Deception People, while a thriller in of itself, presents a disturbing scenario, where another group of senior officials and their backers decide to repeat an act of terrorism, but this time, one that completely disrupts the nation through its digital platform – all of which seems relatively harmless until one realizes that airplanes will be crashing into one another or onto runways, financial systems will cease to operate, that tens of thousands will die in hospitals where equipment has failed, where transport services will cease thereby causing all manner of road and train collisions, and more.

One man discovers their plot and tries to expose it. Troy Evans, an unassuming graphic designer living in Minneapolis, has a special ability, one he has honed over the years. Surviving a near fatal accident as a young boy, Troy experienced his first out-of-body experience, and went on, over the years, to experience many, many, more. Now, as an adult, and still practicing his outings in secret, he happens across a hotel hundreds of miles away, and overhears a bizarre conversation where men are planning a massive terrorist attack on the nation.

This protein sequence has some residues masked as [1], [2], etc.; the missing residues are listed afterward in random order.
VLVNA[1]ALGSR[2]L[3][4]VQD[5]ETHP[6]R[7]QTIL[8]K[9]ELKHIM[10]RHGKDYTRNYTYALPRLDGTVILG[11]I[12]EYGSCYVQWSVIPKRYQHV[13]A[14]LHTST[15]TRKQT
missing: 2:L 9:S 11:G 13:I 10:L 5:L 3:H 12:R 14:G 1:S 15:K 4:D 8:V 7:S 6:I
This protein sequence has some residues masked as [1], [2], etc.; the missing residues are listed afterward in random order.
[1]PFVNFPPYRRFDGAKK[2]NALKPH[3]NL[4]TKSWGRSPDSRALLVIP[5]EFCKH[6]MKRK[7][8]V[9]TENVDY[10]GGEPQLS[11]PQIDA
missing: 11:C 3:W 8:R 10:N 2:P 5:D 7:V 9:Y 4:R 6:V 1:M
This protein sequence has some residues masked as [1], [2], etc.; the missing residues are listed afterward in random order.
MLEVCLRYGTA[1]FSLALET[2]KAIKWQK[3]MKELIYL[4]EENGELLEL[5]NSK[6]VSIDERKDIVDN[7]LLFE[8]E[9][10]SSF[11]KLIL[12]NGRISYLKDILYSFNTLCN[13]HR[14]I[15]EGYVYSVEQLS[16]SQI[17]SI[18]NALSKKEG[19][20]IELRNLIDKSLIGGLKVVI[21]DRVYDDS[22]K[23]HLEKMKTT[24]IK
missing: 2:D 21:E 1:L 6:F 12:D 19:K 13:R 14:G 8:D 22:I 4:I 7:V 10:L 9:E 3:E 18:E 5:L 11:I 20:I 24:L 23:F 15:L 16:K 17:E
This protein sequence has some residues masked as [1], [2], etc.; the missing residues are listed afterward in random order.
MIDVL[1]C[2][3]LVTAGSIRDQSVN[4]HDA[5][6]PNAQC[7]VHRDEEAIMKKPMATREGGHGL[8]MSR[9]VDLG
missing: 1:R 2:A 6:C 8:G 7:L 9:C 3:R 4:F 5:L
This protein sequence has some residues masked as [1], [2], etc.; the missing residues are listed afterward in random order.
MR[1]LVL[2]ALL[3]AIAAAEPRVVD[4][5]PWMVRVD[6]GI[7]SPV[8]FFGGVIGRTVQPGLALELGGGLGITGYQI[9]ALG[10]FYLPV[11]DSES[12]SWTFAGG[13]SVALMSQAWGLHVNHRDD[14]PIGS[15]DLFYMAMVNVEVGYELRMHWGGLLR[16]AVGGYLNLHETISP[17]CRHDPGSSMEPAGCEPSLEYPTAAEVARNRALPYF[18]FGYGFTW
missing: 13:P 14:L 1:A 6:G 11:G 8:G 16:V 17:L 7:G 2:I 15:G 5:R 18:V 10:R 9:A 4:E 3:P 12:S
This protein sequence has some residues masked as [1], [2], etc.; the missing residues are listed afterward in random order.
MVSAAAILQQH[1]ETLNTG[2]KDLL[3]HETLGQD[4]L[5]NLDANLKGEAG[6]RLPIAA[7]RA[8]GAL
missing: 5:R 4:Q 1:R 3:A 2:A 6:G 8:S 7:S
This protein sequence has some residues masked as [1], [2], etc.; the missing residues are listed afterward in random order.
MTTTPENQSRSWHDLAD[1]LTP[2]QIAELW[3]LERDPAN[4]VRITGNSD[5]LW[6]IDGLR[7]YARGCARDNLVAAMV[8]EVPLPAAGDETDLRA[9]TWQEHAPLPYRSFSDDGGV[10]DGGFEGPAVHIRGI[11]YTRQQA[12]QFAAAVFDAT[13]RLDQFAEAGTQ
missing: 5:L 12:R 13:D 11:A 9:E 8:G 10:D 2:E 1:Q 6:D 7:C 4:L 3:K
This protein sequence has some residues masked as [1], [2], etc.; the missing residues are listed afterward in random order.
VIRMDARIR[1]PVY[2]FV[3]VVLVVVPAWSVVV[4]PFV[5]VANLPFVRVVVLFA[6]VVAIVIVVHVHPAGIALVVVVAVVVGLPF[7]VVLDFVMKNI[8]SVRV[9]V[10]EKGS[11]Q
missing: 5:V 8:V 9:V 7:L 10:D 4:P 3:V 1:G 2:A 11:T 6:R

Troy immediately reports the matter to Homeland Security, but soon finds himself under attack by the very people plotting the terrorism, people in high positions of government and the military-industrial establishment employed by the U.S. government, all of whom will benefit from the debacle.

Locked away as delusional and dangerous, Troy convinces his psychiatrist he is telling the truth, and together they run, trying to find someone who will listen, while evading a lethal team who are tracking them down, to silence them before they can speak up. At one point, they stop at the “Shack”, a diner in South Dakota, a seemingly safe haven where American apple pie could have been born, but unfortunately their presence there is soon discovered, and the net is tightened around them.

The question is, who will listen to what sounds like mere conspiracy theory coming from two fugitives on the run, and if anyone does, will it be in time to stop the attack?

While many choose to believe that 9/11 was entirely the work of Islamic radicals, Deception People presents another picture – those with an agenda, sociopaths who couldn’t care less if 3000 people, or 100,000 are killed, providing it aggrandizes their power and their bank accounts.


Thanks for stopping by to share your food for thought, Real!



You can find Real here:


RealLaplaine.com

Twitter @Real0Laplaine

Facebook Fan Page

Books on Amazon